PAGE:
How A Smart Tech Stack Empowers Customer Loyalty
Over the past year, we’ve seen a surge of interest in loyalty programs in the restaurant industry. From casual to fast-casual to fine dining, everyone seems to want a program to engage their customers more intimately and get them returning for more.
The problem many large QSR companies are having is that there hasn’t been a simple, affordable, and easy-to-implement loyalty platform that also incorporates online ordering AND a premium customer experience. That’s why we spent the past year creating just such a solution—one that allows for combining mobile ordering and loyalty platforms that sync with our client’s existing sales and CRM solutions to leverage their customer data. Companies like Pizza Hut and 7-Eleven are seeing very positive returns.
While we get a big kick out of providing stellar front-end customer experiences with our work, we also get jazzed about what’s under the hood. The technology engine that drives our loyalty offering is a technology framework called microservices architecture.
How Microservices Work
Typically, customer experiences have been dependent on legacy systems that solve siloed point solutions. In other words, the point of sale experience is separated from online ordering, which is divorced from the CRM platform, which is separated from the loyalty offering. With so many different touch points, the customer experience suffers and ultimately breaks.
We developed a microservices architecture because it allows us to easily “plug into” any existing systems and deliver a holistic customer experience. Our clients don’t have to spend a ton of money replacing their tech stacks to have a top notch loyalty program. On top of that, it also allows us to spin up a loyalty program super fast, so that clients can be testing in market in a matter of weeks.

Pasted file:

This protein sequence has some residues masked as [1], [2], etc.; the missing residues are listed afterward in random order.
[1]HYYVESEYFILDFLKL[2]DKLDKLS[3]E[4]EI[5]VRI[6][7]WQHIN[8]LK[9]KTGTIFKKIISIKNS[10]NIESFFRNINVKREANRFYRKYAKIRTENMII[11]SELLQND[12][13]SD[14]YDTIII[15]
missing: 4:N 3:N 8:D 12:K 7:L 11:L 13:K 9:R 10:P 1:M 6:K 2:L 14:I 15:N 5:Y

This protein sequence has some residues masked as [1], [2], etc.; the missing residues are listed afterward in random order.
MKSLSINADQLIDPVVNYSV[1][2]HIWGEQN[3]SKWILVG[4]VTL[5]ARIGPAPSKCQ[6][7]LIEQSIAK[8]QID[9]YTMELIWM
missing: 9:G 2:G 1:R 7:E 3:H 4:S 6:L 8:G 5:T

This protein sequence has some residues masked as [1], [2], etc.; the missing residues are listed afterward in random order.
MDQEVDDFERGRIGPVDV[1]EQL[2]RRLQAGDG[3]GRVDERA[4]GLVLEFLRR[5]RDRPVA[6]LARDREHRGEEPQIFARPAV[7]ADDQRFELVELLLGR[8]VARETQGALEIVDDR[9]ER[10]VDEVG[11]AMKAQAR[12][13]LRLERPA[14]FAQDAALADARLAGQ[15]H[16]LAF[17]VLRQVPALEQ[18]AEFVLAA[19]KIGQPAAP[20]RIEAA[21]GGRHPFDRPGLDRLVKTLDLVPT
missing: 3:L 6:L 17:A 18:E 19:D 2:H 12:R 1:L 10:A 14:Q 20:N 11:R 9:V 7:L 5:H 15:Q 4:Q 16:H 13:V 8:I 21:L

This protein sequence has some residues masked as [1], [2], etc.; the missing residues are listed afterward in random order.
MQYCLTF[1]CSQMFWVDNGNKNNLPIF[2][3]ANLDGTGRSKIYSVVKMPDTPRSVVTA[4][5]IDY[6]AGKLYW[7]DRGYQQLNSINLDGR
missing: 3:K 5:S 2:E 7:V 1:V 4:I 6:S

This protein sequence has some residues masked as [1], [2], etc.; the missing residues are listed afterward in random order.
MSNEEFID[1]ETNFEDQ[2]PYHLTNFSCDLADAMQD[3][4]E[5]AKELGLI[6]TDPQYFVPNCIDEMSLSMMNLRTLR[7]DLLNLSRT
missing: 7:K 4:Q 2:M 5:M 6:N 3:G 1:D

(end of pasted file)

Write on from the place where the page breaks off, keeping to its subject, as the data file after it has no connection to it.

How is this done? Microservices aren’t a specific technology. It’s an approach to solving problems in complex systems like restaurant loyalty programs. By using microservices we can break down large and rigid monolithic architectures into a collection of loosely coupled services that can flex according to need. This gives businesses a highly adaptable system that is more affordable, easier to scale, and guarded against future updates.
And we’ve seen results. For one of our clients we were able to integrate 6 different systems into one program in a matter of months. Our approach saved them millions of dollars.
Here are some of the things we’re able to do with microservices architecture:
- Services can be developed, deployed, and replaced independently.
- Multiple teams can work independently and simultaneously, which allows us to scale our development efforts.
- Developers can deploy services on multiple tech stacks, thereby reducing the risks that come with relying on only one.
Good for the Client, Good for the Customer
One thing we’ve discovered with this approach to restaurant marketing and loyalty is that our clients’ IT departments really like it. People are always nervous when a new system has to be integrated into existing tech stacks. It usually means months of reconfiguring and back-end tinkering. But with a microservices approach, implementation time is spent on value-added development and not configuration. Some have called it a plug and play model. It’s not quite that simple, but it’s a major upgrade from the rigid loyalty solutions of the past.
And of course, when our clients are happy, their customers generally are too. And that’s why we come to work every day.